Wednesday, April 15, 2009

A Comment On Ebay's Role In The Hobby

I just wanted to make a quick comment after some emails I have gotten about my recent post regarding card shows. The general sentiment is that eBay has ruined the hobby and has put beloved shops out of business, blah blah blah.

See people, I don’t think you guys get the point here. If anything, eBay has done everything except kill the hobby, in fact, I would think that the hobby is what it is today because of eBay's prominence. Let me explain a little.

First, eBay has provided us with up to date value on just about every single card produced, and can provide value for any unpriced card at any time. It not only showed how ridiculous price guide prices really are, but it has also given us expectations when purchasing and selling cards. We now know exactly what the true value of just about any card is, because of the free bidding system that ebay provides. Anyone with a computer can bid on your cards for free, which means that when done in auction or BIN format, you can see exactly what someone else will pay for your card. On the flip side, it usually provides the bidder with a cheap way to accumulate the cards they want, as they can now bid and buy with only shipping costs as the fee.

What this leads to is cheaper prices on cards, mainly because they are usually not being sold by someone who needs to support themselves on the money they make from the sale. This means that its going to be tough for stores to compete without adopting new ways to function. Like I said before, stores exist to make money for their owners, not to provide a free marketplace for their customers. With that, if the only goal of the seller is to make profit over original investment, the customer is going to have to pay more than the item is actually worth to provide that.

This is why I don’t get why people are so adamant that eBay is the devil. Not only does it provide you with the cheapest possible way to buy your cards, but you don’t have to go anywhere to do it. That means minimal opportunity cost as well as minimal monetary cost. Why would anyone hate that? Oh, right, because they have a relationship with the people who own the stores, right?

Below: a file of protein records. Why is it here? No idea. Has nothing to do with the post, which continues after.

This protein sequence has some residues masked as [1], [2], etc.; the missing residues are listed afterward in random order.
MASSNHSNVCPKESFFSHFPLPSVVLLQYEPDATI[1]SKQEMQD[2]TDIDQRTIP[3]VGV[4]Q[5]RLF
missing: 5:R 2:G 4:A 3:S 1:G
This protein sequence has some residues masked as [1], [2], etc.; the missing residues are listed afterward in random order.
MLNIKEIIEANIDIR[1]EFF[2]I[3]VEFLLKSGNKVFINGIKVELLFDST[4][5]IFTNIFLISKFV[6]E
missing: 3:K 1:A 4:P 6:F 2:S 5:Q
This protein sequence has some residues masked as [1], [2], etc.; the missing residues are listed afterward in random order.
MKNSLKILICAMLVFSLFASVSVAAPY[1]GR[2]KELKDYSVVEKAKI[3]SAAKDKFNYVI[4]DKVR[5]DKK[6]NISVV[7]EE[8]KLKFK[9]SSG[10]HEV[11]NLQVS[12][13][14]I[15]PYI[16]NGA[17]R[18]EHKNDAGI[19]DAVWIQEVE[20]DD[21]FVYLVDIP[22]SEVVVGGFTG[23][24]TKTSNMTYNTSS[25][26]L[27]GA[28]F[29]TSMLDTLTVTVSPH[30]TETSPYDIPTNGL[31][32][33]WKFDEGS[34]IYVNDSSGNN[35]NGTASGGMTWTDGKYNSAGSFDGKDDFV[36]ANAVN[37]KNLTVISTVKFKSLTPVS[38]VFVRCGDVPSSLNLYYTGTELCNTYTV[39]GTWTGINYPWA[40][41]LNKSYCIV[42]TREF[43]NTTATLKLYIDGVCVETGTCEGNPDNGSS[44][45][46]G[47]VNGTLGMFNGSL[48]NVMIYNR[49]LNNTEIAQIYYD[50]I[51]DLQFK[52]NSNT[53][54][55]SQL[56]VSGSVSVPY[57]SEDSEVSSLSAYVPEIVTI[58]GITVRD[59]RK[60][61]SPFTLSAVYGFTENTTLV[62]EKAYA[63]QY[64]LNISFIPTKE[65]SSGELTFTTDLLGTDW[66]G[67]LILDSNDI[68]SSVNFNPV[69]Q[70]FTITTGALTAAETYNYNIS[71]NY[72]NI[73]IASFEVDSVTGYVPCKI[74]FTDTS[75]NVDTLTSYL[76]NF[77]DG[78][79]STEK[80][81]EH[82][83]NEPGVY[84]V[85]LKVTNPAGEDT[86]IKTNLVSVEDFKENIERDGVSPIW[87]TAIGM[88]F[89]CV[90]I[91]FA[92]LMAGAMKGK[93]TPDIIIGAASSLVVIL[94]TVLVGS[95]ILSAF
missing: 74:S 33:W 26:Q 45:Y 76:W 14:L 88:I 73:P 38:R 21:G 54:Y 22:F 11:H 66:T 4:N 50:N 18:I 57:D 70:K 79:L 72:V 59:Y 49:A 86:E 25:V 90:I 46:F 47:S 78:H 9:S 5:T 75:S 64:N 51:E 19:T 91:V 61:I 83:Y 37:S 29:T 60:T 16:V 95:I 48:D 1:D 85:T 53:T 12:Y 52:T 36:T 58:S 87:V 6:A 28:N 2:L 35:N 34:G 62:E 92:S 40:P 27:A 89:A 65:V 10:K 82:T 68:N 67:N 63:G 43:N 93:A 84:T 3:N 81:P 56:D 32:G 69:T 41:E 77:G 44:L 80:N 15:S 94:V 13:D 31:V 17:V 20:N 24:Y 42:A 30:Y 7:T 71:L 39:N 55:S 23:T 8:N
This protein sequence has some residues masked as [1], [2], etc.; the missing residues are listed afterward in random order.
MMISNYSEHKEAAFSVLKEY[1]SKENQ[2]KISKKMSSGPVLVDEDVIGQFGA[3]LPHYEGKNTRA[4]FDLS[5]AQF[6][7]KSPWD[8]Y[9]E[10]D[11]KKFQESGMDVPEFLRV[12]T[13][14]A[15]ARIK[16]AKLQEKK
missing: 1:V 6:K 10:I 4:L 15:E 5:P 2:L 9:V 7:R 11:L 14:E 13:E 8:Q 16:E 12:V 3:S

Well, have you ever thought that your relationship with the shop owners is conditionally based on the money you spend at the store? Probably not. If you hadnt gone in there to spend money and support them, you probably wouldn’t have a relationship. If the actual collector interaction is the important part of your relationship, a storefront shouldn’t stand in your way.

What I am trying to say is that there is no reason to hate eBay unless you are talking about the people who spoil the bunch with their bad apple auctions. That’s a little different. But to say that providing the best possible price for the cheapest opportunity cost has killed the hobby is ridiculous. In fact, here is a list of things that eBay does better than anyone else:

1. Cost of product
2. Selection
3. Opportunity cost
4. Sales are based on true value of the product
5. No overhead that a buyer is forced to pay
6. Competition among sellers
7. Set information
8. Pricing info
9. Market info
10. Trend info

Lets face it people, eBay has brought more people to collecting than any single entity in history. More users buy and sell on ebay every day than some states do in a whole year for cards, and that is a great way to expand the world for people who don’t necessarily have access to a metropolitan area. It has also brought collecting to an international audience, something that has always been tough to do. Now, there are trade offs, of course, but many of them are inconsequential if you know how to watch your ass. When it comes down to it, eBay made this hobby a better place, unlike the scuzzy dealers at the show who want to give you 1/3 in trade for something you could get 100% value for online. No longer are we a captive customer with no where else to go, we have a place where all of us are equals. Each person has the same potential to sell and buy in any cost bracket, and there is no person there to bully us into buying, selling, or trading something that we don’t want to. Some card shops and shows may go under, but only the ones who are unable to adapt to the modern ways of the hobby.